The Excellence in Research Journalism Award is designed to honor those journalists who provide outstanding coverage of basic genetic research including studies of model organisms that link to human biology.
Nominees do not have to be science beat journalists, but the piece being nominated must be on research that employs a non-human model organism, such as fruit flies (Drosophila), roundworms (C. elegans), mice, yeast, fungi or other organisms. Articles on human genetics testing or disease risk will not be considered.
International entries will be accepted, but all entries must be in English and produced for the first time during the 2009 calendar year. There is no fee or limit to the number of entries that may be submitted.
For an entry form, award criteria, and entry guidelines see http://www.genetics-gsa.org/pages/journalism_award.shtml. Deadline for entries is March 8, 2010.
Nominees and their nominators will be notified about the award in May. The award ceremony will take place in Boston, Massachusetts on June 15, 2010.
ABOUT THE GENETICS SOCIETY OF AMERICA
Founded in 1931, the Genetics Society of America (GSA) is the professional membership organization for geneticists and science educators. Its more than 4,000 members work to advance knowledge in the basic mechanisms of inheritance, from the molecular to the population level. The GSA is dedicated to promoting research in genetics and to facilitating communication among geneticists worldwide through the Genetics Society of America Conferences including the biennial conference on Model Organisms to Human Biology, an interdisciplinary meeting on current and cutting edge topics in genetics research, as well as annual and biennial meetings that focus on the genetics of particular organisms. GSA publishes GENETICS, the leading journal in the field. For more information about GSA, please visit www.genetics-gsa.org.
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Tracking down the origins of gold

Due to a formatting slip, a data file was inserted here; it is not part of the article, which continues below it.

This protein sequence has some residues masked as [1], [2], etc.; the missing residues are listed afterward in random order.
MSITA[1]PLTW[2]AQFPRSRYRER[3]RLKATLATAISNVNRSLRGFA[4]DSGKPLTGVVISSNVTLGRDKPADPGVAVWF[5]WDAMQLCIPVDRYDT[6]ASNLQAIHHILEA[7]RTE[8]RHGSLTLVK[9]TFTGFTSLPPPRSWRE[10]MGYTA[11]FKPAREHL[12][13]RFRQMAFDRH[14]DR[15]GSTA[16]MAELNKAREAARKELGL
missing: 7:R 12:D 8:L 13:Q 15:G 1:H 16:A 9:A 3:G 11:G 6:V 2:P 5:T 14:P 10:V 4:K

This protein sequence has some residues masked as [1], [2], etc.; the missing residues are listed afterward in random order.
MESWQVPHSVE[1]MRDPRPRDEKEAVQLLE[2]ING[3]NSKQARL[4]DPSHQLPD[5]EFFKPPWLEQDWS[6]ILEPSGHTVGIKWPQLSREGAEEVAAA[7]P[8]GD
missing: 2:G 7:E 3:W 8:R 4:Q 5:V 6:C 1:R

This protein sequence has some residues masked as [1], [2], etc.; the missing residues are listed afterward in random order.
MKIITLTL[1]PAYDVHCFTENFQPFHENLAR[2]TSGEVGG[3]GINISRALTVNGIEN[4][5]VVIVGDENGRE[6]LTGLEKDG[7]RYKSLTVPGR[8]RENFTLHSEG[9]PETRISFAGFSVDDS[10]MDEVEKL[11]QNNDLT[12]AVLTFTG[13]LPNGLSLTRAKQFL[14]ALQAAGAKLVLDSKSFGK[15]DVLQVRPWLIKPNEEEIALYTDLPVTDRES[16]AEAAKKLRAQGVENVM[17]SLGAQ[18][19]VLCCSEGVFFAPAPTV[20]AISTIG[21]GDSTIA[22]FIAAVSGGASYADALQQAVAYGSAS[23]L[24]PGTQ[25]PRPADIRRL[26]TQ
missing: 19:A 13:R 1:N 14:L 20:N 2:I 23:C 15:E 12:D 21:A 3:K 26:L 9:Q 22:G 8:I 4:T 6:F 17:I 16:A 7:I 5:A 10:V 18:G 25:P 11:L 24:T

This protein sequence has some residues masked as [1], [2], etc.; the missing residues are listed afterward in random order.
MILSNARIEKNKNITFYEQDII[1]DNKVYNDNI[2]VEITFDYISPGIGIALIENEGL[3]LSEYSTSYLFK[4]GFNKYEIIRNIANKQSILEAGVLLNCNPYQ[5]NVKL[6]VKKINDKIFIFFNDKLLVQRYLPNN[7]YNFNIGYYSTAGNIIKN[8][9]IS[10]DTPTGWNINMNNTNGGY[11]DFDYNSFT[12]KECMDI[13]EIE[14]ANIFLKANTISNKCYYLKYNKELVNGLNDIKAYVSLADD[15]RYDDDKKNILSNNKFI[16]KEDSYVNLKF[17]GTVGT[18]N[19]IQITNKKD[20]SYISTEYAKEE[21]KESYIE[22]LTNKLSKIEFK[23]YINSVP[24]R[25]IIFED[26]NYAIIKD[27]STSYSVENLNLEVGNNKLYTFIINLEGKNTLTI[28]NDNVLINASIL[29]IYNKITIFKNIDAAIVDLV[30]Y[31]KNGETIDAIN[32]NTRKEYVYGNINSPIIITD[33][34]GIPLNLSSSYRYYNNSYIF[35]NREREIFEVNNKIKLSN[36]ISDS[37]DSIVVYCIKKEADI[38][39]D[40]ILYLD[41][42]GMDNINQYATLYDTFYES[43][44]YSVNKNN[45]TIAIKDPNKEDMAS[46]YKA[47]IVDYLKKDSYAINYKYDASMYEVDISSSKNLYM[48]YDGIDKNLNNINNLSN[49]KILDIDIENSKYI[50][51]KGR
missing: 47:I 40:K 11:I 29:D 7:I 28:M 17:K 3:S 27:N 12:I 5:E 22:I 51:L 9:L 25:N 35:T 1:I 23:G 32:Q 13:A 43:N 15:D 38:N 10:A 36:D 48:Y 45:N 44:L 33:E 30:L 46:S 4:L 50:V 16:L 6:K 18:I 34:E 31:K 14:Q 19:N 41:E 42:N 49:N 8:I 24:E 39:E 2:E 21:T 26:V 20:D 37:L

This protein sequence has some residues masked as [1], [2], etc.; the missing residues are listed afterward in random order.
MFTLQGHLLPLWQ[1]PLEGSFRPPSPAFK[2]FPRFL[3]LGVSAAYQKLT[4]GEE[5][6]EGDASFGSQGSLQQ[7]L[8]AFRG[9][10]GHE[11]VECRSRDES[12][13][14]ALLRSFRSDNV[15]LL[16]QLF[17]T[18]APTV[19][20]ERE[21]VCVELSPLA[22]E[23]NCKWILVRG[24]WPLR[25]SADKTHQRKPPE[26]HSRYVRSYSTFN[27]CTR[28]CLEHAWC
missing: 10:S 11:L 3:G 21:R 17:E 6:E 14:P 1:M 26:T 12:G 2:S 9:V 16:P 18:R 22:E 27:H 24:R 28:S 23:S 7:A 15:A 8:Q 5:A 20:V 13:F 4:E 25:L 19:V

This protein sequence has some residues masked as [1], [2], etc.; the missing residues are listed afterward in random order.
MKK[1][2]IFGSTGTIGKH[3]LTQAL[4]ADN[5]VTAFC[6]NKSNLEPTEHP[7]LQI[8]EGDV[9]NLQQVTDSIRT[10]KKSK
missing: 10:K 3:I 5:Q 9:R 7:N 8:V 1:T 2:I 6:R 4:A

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Heat from the friction of rocks caused by tidal forces could be the “engine” for the hydrothermal activity on Saturn's moon Enceladus. This presupposes that...
The WHO reports an estimated 429,000 malaria deaths each year. The disease mostly affects tropical and subtropical regions and in particular the African continent. The Fraunhofer Institute for Silicate Research ISC teamed up with the Fraunhofer Institute for Molecular Biology and Applied Ecology IME and the Institute of Tropical Medicine at the University of Tübingen for a new test method to detect malaria parasites in blood. The idea of the research project “NanoFRET” is to develop a highly sensitive and reliable rapid diagnostic test so that patient treatment can begin as early as possible.
Malaria is caused by parasites transmitted by mosquito bite. The most dangerous form of malaria is malaria tropica. Left untreated, it is fatal in most cases....
The formation of stars in distant galaxies is still largely unexplored. For the first time, astron-omers at the University of Geneva have now been able to closely observe a star system six billion light-years away. In doing so, they are confirming earlier simulations made by the University of Zurich. One special effect is made possible by the multiple reflections of images that run through the cosmos like a snake.
Today, astronomers have a pretty accurate idea of how stars were formed in the recent cosmic past. But do these laws also apply to older galaxies? For around a...
Just because someone is smart and well-motivated doesn't mean he or she can learn the visual skills needed to excel at tasks like matching fingerprints, interpreting medical X-rays, keeping track of aircraft on radar displays or forensic face matching.
That is the implication of a new study which shows for the first time that there is a broad range of differences in people's visual ability and that these...
Computer Tomography (CT) is a standard procedure in hospitals, but so far, the technology has not been suitable for imaging extremely small objects. In PNAS, a team from the Technical University of Munich (TUM) describes a Nano-CT device that creates three-dimensional x-ray images at resolutions up to 100 nanometers. The first test application: Together with colleagues from the University of Kassel and Helmholtz-Zentrum Geesthacht the researchers analyzed the locomotory system of a velvet worm.
During a CT analysis, the object under investigation is x-rayed and a detector measures the respective amount of radiation absorbed from various angles....
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